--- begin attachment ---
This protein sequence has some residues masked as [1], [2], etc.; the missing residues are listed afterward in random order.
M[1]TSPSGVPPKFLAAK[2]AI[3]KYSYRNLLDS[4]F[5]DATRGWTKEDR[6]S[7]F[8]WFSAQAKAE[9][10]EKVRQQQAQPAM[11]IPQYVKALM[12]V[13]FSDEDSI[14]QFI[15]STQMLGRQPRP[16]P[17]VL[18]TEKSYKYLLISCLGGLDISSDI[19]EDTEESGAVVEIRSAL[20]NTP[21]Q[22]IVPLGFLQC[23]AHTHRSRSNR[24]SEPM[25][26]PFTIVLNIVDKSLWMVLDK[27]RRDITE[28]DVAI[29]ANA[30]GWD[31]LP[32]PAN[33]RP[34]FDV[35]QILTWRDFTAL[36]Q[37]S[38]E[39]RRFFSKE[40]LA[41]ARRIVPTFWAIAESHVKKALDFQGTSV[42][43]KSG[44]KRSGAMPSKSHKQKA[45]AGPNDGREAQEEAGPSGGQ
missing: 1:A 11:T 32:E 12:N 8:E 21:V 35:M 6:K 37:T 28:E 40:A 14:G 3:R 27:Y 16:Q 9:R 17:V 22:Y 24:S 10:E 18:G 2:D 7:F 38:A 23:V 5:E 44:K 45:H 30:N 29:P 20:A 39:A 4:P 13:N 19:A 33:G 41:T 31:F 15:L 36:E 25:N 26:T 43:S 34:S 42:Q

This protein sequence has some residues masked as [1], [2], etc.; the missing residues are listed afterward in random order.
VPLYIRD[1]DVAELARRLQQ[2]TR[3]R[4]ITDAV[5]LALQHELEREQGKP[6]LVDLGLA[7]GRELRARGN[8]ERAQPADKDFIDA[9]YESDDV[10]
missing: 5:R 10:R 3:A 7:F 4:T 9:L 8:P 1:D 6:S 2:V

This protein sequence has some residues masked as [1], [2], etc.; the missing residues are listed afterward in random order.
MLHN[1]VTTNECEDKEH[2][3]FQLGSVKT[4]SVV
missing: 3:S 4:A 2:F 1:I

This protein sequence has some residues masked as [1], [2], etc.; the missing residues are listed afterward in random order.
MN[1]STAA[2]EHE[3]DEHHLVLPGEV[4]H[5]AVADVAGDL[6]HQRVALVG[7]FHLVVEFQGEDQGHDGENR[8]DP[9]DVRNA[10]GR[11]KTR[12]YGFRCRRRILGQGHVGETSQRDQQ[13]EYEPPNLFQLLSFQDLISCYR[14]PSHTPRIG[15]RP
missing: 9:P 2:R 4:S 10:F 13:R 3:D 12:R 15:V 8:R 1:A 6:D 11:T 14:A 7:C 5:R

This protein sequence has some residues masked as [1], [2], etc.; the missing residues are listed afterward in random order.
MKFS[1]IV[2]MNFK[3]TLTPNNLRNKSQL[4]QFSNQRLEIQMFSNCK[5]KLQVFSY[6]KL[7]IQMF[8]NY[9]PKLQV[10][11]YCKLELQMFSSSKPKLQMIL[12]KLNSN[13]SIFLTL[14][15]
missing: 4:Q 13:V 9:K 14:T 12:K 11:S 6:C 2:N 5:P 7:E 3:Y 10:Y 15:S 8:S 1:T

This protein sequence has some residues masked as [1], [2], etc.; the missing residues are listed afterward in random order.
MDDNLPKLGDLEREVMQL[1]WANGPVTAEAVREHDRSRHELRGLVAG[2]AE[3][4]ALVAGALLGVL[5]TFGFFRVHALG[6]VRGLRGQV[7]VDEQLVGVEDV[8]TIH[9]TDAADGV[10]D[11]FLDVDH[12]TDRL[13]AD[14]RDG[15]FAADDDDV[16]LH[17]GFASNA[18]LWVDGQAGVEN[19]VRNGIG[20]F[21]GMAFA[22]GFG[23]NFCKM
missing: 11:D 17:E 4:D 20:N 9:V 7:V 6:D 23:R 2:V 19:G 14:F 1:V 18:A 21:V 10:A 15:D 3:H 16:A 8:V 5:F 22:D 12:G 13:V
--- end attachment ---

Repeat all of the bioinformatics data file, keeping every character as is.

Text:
This protein sequence has some residues masked as [1], [2], etc.; the missing residues are listed afterward in random order.
M[1]TSPSGVPPKFLAAK[2]AI[3]KYSYRNLLDS[4]F[5]DATRGWTKEDR[6]S[7]F[8]WFSAQAKAE[9][10]EKVRQQQAQPAM[11]IPQYVKALM[12]V[13]FSDEDSI[14]QFI[15]STQMLGRQPRP[16]P[17]VL[18]TEKSYKYLLISCLGGLDISSDI[19]EDTEESGAVVEIRSAL[20]NTP[21]Q[22]IVPLGFLQC[23]AHTHRSRSNR[24]SEPM[25][26]PFTIVLNIVDKSLWMVLDK[27]RRDITE[28]DVAI[29]ANA[30]GWD[31]LP[32]PAN[33]RP[34]FDV[35]QILTWRDFTAL[36]Q[37]S[38]E[39]RRFFSKE[40]LA[41]ARRIVPTFWAIAESHVKKALDFQGTSV[42][43]KSG[44]KRSGAMPSKSHKQKA[45]AGPNDGREAQEEAGPSGGQ
missing: 1:A 11:T 32:E 12:N 8:E 21:V 35:M 6:K 37:T 28:E 40:A 14:G 3:R 27:Y 16:Q 9:R 17:V 22:Y 24:S 10:E 18:G 2:D 7:F 38:A 23:V 5:E 44:K 45:H 30:N 29:P 20:A 39:A 4:P 13:N 19:A 33:G 41:T 31:F 15:L 36:E 25:N 26:T 43:S 34:S 42:Q

This protein sequence has some residues masked as [1], [2], etc.; the missing residues are listed afterward in random order.
VPLYIRD[1]DVAELARRLQQ[2]TR[3]R[4]ITDAV[5]LALQHELEREQGKP[6]LVDLGLA[7]GRELRARGN[8]ERAQPADKDFIDA[9]YESDDV[10]
missing: 5:R 10:R 3:A 7:F 4:T 9:L 8:P 1:D 6:S 2:V

This protein sequence has some residues masked as [1], [2], etc.; the missing residues are listed afterward in random order.
MLHN[1]VTTNECEDKEH[2][3]FQLGSVKT[4]SVV
missing: 3:S 4:A 2:F 1:I

This protein sequence has some residues masked as [1], [2], etc.; the missing residues are listed afterward in random order.
MN[1]STAA[2]EHE[3]DEHHLVLPGEV[4]H[5]AVADVAGDL[6]HQRVALVG[7]FHLVVEFQGEDQGHDGENR[8]DP[9]DVRNA[10]GR[11]KTR[12]YGFRCRRRILGQGHVGETSQRDQQ[13]EYEPPNLFQLLSFQDLISCYR[14]PSHTPRIG[15]RP
missing: 9:P 2:R 4:S 10:F 13:R 3:D 12:R 15:V 8:R 1:A 6:D 11:T 14:A 7:C 5:R

This protein sequence has some residues masked as [1], [2], etc.; the missing residues are listed afterward in random order.
MKFS[1]IV[2]MNFK[3]TLTPNNLRNKSQL[4]QFSNQRLEIQMFSNCK[5]KLQVFSY[6]KL[7]IQMF[8]NY[9]PKLQV[10][11]YCKLELQMFSSSKPKLQMIL[12]KLNSN[13]SIFLTL[14][15]
missing: 4:Q 13:V 9:K 14:T 12:K 11:S 6:C 2:N 5:P 7:E 3:Y 10:Y 15:S 8:S 1:T

This protein sequence has some residues masked as [1], [2], etc.; the missing residues are listed afterward in random order.
MDDNLPKLGDLEREVMQL[1]WANGPVTAEAVREHDRSRHELRGLVAG[2]AE[3][4]ALVAGALLGVL[5]TFGFFRVHALG[6]VRGLRGQV[7]VDEQLVGVEDV[8]TIH[9]TDAADGV[10]D[11]FLDVDH[12]TDRL[13]AD[14]RDG[15]FAADDDDV[16]LH[17]GFASNA[18]LWVDGQAGVEN[19]VRNGIG[20]F[21]GMAFA[22]GFG[23]NFCKM
missing: 11:D 17:E 4:D 20:N 9:V 7:V 6:D 23:R 2:V 19:G 14:F 1:V 18:A 21:V 10:A 15:D 3:H 16:A 8:V 5:F 22:D 12:G 13:V